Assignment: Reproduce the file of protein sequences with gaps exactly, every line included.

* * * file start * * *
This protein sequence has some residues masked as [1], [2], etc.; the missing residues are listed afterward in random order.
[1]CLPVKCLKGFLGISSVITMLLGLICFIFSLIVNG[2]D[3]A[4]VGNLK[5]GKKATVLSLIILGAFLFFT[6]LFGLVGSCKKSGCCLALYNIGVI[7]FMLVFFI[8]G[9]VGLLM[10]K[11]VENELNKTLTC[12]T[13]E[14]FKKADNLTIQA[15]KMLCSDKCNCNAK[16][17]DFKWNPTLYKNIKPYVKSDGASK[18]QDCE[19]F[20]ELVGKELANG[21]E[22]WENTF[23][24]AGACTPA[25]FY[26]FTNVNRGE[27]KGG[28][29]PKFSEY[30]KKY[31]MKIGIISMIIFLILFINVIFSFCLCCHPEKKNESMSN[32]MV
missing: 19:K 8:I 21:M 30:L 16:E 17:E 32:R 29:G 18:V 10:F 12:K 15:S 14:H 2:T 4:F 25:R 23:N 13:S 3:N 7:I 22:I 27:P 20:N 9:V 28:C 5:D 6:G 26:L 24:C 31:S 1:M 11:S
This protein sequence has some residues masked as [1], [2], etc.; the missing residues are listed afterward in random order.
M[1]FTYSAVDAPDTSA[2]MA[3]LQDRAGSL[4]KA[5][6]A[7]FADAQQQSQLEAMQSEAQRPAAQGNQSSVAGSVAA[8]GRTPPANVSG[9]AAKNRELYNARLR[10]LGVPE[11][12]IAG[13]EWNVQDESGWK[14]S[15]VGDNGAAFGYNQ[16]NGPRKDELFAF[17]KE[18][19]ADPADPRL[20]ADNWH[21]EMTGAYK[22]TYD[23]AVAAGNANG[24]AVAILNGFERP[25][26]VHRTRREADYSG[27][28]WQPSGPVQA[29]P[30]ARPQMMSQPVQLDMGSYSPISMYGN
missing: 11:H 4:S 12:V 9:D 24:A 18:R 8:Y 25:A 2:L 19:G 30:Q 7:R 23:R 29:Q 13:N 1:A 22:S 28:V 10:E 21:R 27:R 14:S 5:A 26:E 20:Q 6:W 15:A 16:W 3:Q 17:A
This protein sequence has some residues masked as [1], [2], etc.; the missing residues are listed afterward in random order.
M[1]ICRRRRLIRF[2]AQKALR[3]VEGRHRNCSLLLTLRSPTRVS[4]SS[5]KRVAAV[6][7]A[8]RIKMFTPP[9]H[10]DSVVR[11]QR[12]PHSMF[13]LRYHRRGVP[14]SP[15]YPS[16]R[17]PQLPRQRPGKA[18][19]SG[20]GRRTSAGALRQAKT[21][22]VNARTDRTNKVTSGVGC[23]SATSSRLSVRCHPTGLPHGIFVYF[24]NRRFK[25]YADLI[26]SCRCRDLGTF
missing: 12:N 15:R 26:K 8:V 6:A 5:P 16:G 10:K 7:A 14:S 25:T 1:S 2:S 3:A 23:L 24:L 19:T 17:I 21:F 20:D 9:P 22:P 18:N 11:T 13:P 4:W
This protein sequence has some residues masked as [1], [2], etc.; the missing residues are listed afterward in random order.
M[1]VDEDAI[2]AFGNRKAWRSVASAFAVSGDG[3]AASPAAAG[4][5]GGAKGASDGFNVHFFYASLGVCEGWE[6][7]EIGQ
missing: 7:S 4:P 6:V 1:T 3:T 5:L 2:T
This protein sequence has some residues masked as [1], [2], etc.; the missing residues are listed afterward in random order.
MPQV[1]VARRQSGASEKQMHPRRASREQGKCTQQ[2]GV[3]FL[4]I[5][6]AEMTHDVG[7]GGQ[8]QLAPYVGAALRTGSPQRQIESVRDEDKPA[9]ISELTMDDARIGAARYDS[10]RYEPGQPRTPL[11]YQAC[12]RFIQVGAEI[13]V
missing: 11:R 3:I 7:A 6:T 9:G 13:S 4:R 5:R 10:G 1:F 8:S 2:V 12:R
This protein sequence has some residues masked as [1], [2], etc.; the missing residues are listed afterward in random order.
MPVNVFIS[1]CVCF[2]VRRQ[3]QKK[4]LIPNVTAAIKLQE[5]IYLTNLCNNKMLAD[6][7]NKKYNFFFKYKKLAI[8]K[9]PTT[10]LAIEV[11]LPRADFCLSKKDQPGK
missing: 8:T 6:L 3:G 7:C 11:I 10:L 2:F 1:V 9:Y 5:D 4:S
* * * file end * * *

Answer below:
This protein sequence has some residues masked as [1], [2], etc.; the missing residues are listed afterward in random order.
[1]CLPVKCLKGFLGISSVITMLLGLICFIFSLIVNG[2]D[3]A[4]VGNLK[5]GKKATVLSLIILGAFLFFT[6]LFGLVGSCKKSGCCLALYNIGVI[7]FMLVFFI[8]G[9]VGLLM[10]K[11]VENELNKTLTC[12]T[13]E[14]FKKADNLTIQA[15]KMLCSDKCNCNAK[16][17]DFKWNPTLYKNIKPYVKSDGASK[18]QDCE[19]F[20]ELVGKELANG[21]E[22]WENTF[23][24]AGACTPA[25]FY[26]FTNVNRGE[27]KGG[28][29]PKFSEY[30]KKY[31]MKIGIISMIIFLILFINVIFSFCLCCHPEKKNESMSN[32]MV
missing: 19:K 8:I 21:M 30:L 16:E 17:E 32:R 29:G 18:V 10:F 12:K 15:S 14:H 2:T 4:F 25:R 23:N 13:S 3:N 7:I 22:I 27:P 20:N 9:V 28:C 5:D 6:G 26:L 24:C 31:S 1:M 11:S
This protein sequence has some residues masked as [1], [2], etc.; the missing residues are listed afterward in random order.
M[1]FTYSAVDAPDTSA[2]MA[3]LQDRAGSL[4]KA[5][6]A[7]FADAQQQSQLEAMQSEAQRPAAQGNQSSVAGSVAA[8]GRTPPANVSG[9]AAKNRELYNARLR[10]LGVPE[11][12]IAG[13]EWNVQDESGWK[14]S[15]VGDNGAAFGYNQ[16]NGPRKDELFAF[17]KE[18][19]ADPADPRL[20]ADNWH[21]EMTGAYK[22]TYD[23]AVAAGNANG[24]AVAILNGFERP[25][26]VHRTRREADYSG[27][28]WQPSGPVQA[29]P[30]ARPQMMSQPVQLDMGSYSPISMYGN
missing: 11:H 4:S 12:V 9:D 24:A 18:R 8:Y 25:A 2:L 19:G 30:Q 7:R 23:R 29:Q 13:N 1:A 22:S 28:V 10:E 21:R 27:R 14:S 5:A 26:E 20:Q 6:W 15:A 16:W 3:Q 17:A
This protein sequence has some residues masked as [1], [2], etc.; the missing residues are listed afterward in random order.
M[1]ICRRRRLIRF[2]AQKALR[3]VEGRHRNCSLLLTLRSPTRVS[4]SS[5]KRVAAV[6][7]A[8]RIKMFTPP[9]H[10]DSVVR[11]QR[12]PHSMF[13]LRYHRRGVP[14]SP[15]YPS[16]R[17]PQLPRQRPGKA[18][19]SG[20]GRRTSAGALRQAKT[21][22]VNARTDRTNKVTSGVGC[23]SATSSRLSVRCHPTGLPHGIFVYF[24]NRRFK[25]YADLI[26]SCRCRDLGTF
missing: 12:N 15:R 26:K 8:V 6:A 5:P 16:G 10:K 7:A 14:S 25:T 1:S 2:S 3:A 23:L 24:L 19:T 17:I 21:F 20:D 9:P 22:P 18:N 11:T 13:P 4:W
This protein sequence has some residues masked as [1], [2], etc.; the missing residues are listed afterward in random order.
M[1]VDEDAI[2]AFGNRKAWRSVASAFAVSGDG[3]AASPAAAG[4][5]GGAKGASDGFNVHFFYASLGVCEGWE[6][7]EIGQ
missing: 7:S 4:P 6:V 1:T 3:T 5:L 2:T
This protein sequence has some residues masked as [1], [2], etc.; the missing residues are listed afterward in random order.
MPQV[1]VARRQSGASEKQMHPRRASREQGKCTQQ[2]GV[3]FL[4]I[5][6]AEMTHDVG[7]GGQ[8]QLAPYVGAALRTGSPQRQIESVRDEDKPA[9]ISELTMDDARIGAARYDS[10]RYEPGQPRTPL[11]YQAC[12]RFIQVGAEI[13]V
missing: 11:R 3:I 7:A 6:T 9:G 13:S 4:R 5:R 10:G 1:F 8:S 2:V 12:R
This protein sequence has some residues masked as [1], [2], etc.; the missing residues are listed afterward in random order.
MPVNVFIS[1]CVCF[2]VRRQ[3]QKK[4]LIPNVTAAIKLQE[5]IYLTNLCNNKMLAD[6][7]NKKYNFFFKYKKLAI[8]K[9]PTT[10]LAIEV[11]LPRADFCLSKKDQPGK
missing: 8:T 6:L 3:G 7:C 11:I 10:L 2:F 1:V 9:Y 5:D 4:S